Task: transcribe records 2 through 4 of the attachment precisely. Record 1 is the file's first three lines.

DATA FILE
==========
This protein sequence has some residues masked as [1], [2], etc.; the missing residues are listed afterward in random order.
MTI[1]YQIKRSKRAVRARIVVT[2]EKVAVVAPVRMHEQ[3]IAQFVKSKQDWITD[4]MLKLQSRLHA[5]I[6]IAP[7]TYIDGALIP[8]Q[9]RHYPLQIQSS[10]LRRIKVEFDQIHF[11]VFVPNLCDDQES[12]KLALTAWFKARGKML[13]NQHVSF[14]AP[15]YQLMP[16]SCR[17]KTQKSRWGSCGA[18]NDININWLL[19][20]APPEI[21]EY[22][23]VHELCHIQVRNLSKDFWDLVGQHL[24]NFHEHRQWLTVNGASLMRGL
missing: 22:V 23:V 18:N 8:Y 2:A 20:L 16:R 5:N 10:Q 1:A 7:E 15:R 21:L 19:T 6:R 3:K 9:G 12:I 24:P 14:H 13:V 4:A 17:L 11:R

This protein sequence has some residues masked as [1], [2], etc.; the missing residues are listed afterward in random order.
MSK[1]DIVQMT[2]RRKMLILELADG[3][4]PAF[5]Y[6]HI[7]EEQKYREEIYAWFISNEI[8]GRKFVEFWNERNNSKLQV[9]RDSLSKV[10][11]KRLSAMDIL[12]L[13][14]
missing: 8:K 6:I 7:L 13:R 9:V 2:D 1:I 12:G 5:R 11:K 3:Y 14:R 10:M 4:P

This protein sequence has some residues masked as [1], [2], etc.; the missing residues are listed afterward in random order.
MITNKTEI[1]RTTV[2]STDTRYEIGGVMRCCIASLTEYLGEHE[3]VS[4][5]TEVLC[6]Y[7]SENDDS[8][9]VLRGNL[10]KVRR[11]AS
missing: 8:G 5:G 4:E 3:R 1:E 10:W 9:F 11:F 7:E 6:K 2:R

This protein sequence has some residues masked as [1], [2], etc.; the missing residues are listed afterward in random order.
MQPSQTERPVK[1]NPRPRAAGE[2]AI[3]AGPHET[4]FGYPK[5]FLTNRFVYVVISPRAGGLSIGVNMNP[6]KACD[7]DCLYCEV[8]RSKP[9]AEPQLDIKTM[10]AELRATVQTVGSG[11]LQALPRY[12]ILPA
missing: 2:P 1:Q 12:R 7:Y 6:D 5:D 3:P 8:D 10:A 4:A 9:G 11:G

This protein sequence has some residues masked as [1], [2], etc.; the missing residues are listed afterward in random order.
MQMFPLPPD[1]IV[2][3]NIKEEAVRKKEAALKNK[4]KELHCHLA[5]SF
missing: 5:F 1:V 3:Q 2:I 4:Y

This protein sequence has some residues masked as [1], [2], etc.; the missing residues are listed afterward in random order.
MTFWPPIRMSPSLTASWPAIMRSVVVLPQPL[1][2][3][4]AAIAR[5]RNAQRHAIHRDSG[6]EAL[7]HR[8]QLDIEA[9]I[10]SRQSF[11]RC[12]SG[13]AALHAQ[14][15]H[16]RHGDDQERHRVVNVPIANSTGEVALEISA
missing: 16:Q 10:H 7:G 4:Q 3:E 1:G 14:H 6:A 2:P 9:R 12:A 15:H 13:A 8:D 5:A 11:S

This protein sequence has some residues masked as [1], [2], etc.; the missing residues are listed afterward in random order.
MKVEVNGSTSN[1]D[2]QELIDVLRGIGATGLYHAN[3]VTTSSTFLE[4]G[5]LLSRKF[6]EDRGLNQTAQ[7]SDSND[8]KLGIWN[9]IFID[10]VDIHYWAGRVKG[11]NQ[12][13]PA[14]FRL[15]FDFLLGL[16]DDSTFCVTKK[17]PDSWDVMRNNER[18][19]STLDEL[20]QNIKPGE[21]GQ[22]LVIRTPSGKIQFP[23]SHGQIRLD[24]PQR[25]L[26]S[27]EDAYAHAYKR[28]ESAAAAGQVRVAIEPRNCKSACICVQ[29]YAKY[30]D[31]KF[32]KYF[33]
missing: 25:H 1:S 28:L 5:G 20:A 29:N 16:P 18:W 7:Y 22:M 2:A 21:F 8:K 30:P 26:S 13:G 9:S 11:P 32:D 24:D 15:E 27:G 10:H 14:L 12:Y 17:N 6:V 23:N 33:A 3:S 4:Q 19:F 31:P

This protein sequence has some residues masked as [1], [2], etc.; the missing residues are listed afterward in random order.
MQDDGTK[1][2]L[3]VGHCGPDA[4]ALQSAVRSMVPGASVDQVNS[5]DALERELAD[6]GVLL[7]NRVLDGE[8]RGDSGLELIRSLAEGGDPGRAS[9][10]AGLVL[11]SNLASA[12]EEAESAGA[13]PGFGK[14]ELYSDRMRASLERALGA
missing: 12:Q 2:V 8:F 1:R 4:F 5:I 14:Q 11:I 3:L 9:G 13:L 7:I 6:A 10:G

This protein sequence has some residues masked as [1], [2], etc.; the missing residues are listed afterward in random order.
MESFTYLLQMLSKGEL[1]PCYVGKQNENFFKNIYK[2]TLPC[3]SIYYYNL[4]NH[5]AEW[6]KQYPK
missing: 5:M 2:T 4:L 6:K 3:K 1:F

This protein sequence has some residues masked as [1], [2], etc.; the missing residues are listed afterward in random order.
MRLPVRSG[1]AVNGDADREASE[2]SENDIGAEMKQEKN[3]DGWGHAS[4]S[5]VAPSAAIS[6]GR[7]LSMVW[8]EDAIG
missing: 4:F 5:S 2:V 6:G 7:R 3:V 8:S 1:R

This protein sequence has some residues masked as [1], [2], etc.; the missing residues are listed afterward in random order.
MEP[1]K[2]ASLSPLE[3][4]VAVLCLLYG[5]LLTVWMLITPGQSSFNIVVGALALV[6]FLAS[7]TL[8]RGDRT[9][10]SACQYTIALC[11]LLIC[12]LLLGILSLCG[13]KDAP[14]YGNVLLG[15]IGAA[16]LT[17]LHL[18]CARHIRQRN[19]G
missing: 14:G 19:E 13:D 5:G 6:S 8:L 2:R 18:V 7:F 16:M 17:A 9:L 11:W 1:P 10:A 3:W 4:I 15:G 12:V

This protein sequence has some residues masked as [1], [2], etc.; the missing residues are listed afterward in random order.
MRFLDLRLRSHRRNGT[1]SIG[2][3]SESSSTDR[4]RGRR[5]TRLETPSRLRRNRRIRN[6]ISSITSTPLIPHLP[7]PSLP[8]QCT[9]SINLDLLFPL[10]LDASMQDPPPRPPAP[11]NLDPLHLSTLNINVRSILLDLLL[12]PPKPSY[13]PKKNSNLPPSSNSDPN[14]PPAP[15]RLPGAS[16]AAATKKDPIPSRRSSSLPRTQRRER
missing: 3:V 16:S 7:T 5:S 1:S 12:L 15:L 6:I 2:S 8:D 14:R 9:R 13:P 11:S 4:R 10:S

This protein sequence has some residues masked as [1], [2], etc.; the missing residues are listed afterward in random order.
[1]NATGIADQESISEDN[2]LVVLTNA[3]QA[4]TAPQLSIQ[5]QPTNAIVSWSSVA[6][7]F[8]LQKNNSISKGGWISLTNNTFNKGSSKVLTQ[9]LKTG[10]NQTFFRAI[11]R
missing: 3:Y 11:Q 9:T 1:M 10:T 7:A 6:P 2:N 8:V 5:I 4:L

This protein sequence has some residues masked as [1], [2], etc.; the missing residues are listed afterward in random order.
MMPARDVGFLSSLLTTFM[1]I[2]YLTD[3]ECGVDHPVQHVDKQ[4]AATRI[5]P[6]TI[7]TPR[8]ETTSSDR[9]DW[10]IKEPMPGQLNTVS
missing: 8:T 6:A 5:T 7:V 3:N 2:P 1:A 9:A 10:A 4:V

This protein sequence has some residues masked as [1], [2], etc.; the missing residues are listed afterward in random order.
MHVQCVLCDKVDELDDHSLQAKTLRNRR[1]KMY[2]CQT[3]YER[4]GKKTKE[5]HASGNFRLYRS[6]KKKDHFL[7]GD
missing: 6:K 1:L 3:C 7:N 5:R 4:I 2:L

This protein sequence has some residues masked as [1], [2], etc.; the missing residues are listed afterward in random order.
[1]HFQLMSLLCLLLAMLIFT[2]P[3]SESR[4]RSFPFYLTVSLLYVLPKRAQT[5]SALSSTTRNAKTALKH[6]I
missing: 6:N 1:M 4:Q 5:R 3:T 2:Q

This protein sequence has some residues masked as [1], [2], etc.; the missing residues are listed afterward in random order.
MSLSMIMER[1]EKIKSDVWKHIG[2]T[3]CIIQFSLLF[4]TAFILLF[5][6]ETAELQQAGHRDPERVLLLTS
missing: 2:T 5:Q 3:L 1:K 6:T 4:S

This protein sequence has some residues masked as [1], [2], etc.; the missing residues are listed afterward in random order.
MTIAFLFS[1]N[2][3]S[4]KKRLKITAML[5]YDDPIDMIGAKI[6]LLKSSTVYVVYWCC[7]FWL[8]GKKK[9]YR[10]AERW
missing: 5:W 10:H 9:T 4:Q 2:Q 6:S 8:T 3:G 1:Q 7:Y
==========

This protein sequence has some residues masked as [1], [2], etc.; the missing residues are listed afterward in random order.
MSK[1]DIVQMT[2]RRKMLILELADG[3][4]PAF[5]Y[6]HI[7]EEQKYREEIYAWFISNEI[8]GRKFVEFWNERNNSKLQV[9]RDSLSKV[10][11]KRLSAMDIL[12]L[13][14]
missing: 8:K 6:I 7:L 13:R 9:V 2:D 1:I 12:G 5:R 11:K 3:Y 14:R 10:M 4:P

This protein sequence has some residues masked as [1], [2], etc.; the missing residues are listed afterward in random order.
MITNKTEI[1]RTTV[2]STDTRYEIGGVMRCCIASLTEYLGEHE[3]VS[4][5]TEVLC[6]Y[7]SENDDS[8][9]VLRGNL[10]KVRR[11]AS
missing: 8:G 5:G 4:E 3:R 1:E 10:W 9:F 11:F 7:E 6:K 2:R

This protein sequence has some residues masked as [1], [2], etc.; the missing residues are listed afterward in random order.
MQPSQTERPVK[1]NPRPRAAGE[2]AI[3]AGPHET[4]FGYPK[5]FLTNRFVYVVISPRAGGLSIGVNMNP[6]KACD[7]DCLYCEV[8]RSKP[9]AEPQLDIKTM[10]AELRATVQTVGSG[11]LQALPRY[12]ILPA
missing: 2:P 1:Q 12:R 7:Y 6:D 5:D 3:P 8:D 10:A 4:A 9:G 11:G